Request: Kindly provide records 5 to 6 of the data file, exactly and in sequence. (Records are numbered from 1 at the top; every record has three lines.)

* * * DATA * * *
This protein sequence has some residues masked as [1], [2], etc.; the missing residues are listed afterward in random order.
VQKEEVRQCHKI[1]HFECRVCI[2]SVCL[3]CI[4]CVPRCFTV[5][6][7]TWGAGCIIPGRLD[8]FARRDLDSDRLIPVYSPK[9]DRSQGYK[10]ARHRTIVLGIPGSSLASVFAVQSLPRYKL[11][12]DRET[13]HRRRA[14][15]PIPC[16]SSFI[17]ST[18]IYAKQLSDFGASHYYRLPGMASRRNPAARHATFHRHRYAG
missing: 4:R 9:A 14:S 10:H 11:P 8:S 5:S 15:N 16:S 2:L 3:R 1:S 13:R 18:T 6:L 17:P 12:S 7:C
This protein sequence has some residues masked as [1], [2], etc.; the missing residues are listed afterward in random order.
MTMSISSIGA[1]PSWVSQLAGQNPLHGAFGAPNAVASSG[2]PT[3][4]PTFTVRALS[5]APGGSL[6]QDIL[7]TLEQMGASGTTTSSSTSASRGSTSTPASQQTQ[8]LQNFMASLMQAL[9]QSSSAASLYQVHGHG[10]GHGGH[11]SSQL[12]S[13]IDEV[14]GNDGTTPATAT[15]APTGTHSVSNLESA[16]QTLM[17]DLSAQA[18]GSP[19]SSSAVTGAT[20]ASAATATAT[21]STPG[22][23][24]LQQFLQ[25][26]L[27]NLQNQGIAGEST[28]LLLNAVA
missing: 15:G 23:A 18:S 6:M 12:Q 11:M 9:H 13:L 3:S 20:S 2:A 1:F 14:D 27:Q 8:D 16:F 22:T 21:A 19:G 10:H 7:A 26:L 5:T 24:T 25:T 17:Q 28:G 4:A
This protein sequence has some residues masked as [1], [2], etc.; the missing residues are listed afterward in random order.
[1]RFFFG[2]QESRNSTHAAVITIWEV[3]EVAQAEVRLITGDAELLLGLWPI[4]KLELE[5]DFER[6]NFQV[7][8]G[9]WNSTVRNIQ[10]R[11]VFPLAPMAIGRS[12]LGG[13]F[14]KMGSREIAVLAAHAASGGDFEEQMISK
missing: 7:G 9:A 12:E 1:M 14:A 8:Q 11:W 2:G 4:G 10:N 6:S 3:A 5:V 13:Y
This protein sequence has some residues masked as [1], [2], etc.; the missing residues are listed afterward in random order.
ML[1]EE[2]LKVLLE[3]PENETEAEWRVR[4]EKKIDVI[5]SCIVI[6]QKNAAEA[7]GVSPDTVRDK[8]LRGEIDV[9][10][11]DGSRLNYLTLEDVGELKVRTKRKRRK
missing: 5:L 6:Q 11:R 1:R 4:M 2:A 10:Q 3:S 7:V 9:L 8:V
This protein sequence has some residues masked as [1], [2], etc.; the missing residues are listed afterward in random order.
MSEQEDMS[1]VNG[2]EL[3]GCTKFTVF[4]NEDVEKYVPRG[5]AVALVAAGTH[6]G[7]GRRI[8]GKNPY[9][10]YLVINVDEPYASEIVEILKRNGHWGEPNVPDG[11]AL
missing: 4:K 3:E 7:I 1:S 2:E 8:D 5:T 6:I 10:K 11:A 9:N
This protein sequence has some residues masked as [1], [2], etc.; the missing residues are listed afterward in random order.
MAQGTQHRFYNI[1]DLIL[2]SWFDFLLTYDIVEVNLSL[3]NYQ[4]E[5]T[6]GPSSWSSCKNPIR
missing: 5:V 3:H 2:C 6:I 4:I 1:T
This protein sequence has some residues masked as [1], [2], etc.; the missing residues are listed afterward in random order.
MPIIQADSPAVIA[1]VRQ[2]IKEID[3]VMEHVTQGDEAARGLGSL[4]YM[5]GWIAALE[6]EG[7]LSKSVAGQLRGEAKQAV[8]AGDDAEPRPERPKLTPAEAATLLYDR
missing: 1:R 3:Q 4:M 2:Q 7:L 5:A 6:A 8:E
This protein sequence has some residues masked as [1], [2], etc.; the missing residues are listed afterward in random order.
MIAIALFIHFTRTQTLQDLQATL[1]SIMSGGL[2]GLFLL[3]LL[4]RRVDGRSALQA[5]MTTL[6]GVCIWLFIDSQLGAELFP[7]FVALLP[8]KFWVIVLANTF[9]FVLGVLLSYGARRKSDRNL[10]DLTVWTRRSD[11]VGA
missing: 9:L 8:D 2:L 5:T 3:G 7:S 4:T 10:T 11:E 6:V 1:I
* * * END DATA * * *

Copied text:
This protein sequence has some residues masked as [1], [2], etc.; the missing residues are listed afterward in random order.
MSEQEDMS[1]VNG[2]EL[3]GCTKFTVF[4]NEDVEKYVPRG[5]AVALVAAGTH[6]G[7]GRRI[8]GKNPY[9][10]YLVINVDEPYASEIVEILKRNGHWGEPNVPDG[11]AL
missing: 4:K 3:E 7:I 1:S 2:E 8:D 5:T 6:I 10:K 11:A 9:N
This protein sequence has some residues masked as [1], [2], etc.; the missing residues are listed afterward in random order.
MAQGTQHRFYNI[1]DLIL[2]SWFDFLLTYDIVEVNLSL[3]NYQ[4]E[5]T[6]GPSSWSSCKNPIR
missing: 5:V 3:H 2:C 6:I 4:I 1:T